Kathy Temin
My Mon­u­ment, Black Cube

3rd September – 3rd October 2009
Anna Schwartz Gallery

The black­ness of the fur trees in My Mon­u­ment: Black Cube 2009 is evoca­tive of both mourn­ing and sex­u­al­i­ty. The bleak­ness and beau­ty of black, its impen­e­tra­bil­i­ty, is so dif­fer­ent from the immer­sive expe­ri­ence of walk­ing through My Mon­u­ment: White For­est 2008, cur­rent­ly on dis­play in the sur­vey exhi­bi­tion at Hei­de Muse­um of Mod­ern Art. My Mon­u­ment: Black Cube 2009 is an object that is ask­ing to be walked around: there is nowhere else to go. White For­est is imbued with opti­mism, as it is locat­ed against a Wedg­wood blue back­drop whilst Black Cube is con­fronting, remote, dense and evoca­tive. I have been inter­est­ed in mourn­ing jew­el­ry, which has dense glossy sur­faces that have a seduc­tive mate­ri­al­i­ty sim­i­lar to my black and white glass pic­tures: Icon­ic Moments 2003.

I am the daugh­ter of a Hun­gar­i­an born Holo­caust sur­vivor and this has influ­enced my rela­tion­ship to mem­o­ry, his­to­ry and loss. How­ev­er the aim for My Mon­u­ment: Black Cube 2009 is to engage with both pri­vate and col­lec­tive ways of mark­ing the mem­o­ry of a per­son or event, an engage­ment not lim­it­ed to a par­tic­u­lar his­to­ry or event. I have done this through mak­ing repeat­ed forms in the uncon­ven­tion­al mate­r­i­al of syn­thet­ic fur that invokes the emo­tion­al con­tent in soft toy imagery. The trees are anthro­po­mor­phic through their large scale and physicality.

I am inter­est­ed in the rela­tion­ship of the view­er to the object; some­thing that has been high­light­ed for me through look­ing at and expe­ri­enc­ing the forms and mate­ri­al­i­ty of the work of both Eva Hesse and Richard Ser­ra. With Hesse it is the com­bi­na­tion of abstrac­tion with emo­tion, through repeat­ed forms and ref­er­ences to the abject body. With Ser­ra it is a sense of fear and claus­tro­pho­bia that the scale and heav­i­ness of the mate­r­i­al evokes for me.

When I vis­it­ed the con­cen­tra­tion camps in Europe I felt phys­i­cal­ly very small with­in these vast spaces that are sur­round­ed by beau­ti­ful tree-lined coun­try­side. I want­ed to cre­ate an object that com­bined that feel­ing of small­ness with the com­fort and pro­tec­tion of the soft­ness that the fur evokes. I am look­ing at this cube and at var­i­ous land­scapes and gar­dens with their pos­si­bil­i­ties for metaphor and con­tem­pla­tion; at notions asso­ci­at­ed with grief and loss, and with hope and faith.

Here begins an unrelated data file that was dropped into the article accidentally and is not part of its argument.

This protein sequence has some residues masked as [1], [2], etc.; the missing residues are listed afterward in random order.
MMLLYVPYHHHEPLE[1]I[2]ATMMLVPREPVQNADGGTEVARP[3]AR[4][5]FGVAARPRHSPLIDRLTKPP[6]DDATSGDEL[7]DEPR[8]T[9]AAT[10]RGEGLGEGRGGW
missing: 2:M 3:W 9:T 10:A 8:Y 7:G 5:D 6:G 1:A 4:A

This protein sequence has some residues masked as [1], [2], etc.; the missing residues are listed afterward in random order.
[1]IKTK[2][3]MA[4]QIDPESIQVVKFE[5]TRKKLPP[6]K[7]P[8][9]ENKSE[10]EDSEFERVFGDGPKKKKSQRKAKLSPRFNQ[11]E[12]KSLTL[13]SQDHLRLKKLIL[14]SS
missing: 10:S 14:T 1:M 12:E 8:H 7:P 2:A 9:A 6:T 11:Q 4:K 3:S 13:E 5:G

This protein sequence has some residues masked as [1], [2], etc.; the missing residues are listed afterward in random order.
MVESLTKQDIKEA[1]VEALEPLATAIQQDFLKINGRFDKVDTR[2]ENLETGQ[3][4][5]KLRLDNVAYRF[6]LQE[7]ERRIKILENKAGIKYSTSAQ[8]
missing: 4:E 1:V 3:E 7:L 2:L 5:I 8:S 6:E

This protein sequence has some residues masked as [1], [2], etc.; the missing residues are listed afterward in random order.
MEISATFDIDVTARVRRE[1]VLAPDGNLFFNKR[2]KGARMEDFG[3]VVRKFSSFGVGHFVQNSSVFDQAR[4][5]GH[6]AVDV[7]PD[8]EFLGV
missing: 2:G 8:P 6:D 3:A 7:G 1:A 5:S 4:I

There are oth­er artists who have approached the idea of the mon­u­ments: Sol Le Witt’s Mon­u­ment to the Miss­ing Jews 1988/1989 in Ham­burg-Altona, Ger­many, a large black rec­tan­gu­lar form, orig­i­nal­ly com­mem­o­rat­ed the miss­ing Jew­ish com­mu­ni­ty of Mün­ster. Jochan and Esther Shalev-Gertz’s dis­ap­pear­ing steel col­umn, Mon­u­ment Against Fas­cism 1986 – 93 in Ham­burg-Har­burg Ger­many, was locat­ed close to a sub­ur­ban shop­ping cen­ter and low­ered into the ground over a peri­od of sev­en years. It involved passers-by who wrote their names in lead on the col­umn as a peti­tion against fascism.

When par­tic­i­pat­ing in a walk­ing tour of the Jew­ish area in Berlin in 2009 I came to appre­ci­ate that the city itself was a liv­ing, active mon­u­ment to the peo­ple that nev­er returned to their homes. The reminders of the past are part of the every­day urban envi­ron­ment with small gold memo­r­i­al tiles embed­ded into pave­ments that mark spe­cif­ic loca­tions where lost indi­vid­u­als or fam­i­lies once lived. Peter Eisenman’s Holo­caust Memo­r­i­al in Berlin is con­tem­pla­tive and thought­ful through the use of thou­sands of black con­crete plinths of vary­ing scales with paths that view­ers can walk through, plac­ing the audi­ence inside the work and gen­er­ates an immer­sive expe­ri­ence over a vast area. Rachael Whitread, Doris Sol­cedo and Mona Hatoum’s projects have been influ­en­tial for me for their reflec­tions of both pri­vate and col­lec­tive his­to­ries and mem­o­ries where the pres­ence of absence is evoked through the work.

These works and artists have con­tributed vary­ing ways for me to think about what might con­sti­tute a memo­r­i­al, a mon­u­ment; tak­ing it beyond nar­ra­tive or lit­er­al form. Mak­ing My Mon­u­ment: Black Cube has allowed me the space to reflect on how artists can con­tribute to the place­ment of pri­vate thoughts in pub­lic spaces.

This text has been extract­ed from and has extend­ed upon an inter­view with Andrew Ren­ton, Run­ning past a Richard Ser­ra” in Kathy Temin, Hei­de Muse­um of Mod­ern Art, 2009

The artist would like to thank: Arts Vic­to­ria, The Aus­tralia Coun­cil, Lenni Morkel-Kings­bury, Angela Thirl­well, Jeph Neale, Andrew Ren­ton, Jason Smith, Sue Cramer and Rebec­ca Ren­shaw at Hei­de Muse­um of Mod­ern Art and Kit Wise and Kathie Bar­wick at Monash Uni­ver­si­ty, Caulfield.


Kathy Temin

My Mon­u­ment: Black Cube, 2009
syn­thet­ic fur and fill­ing, wood, steel
355370370 cm
instal­la­tion view, Anna Schwartz Gallery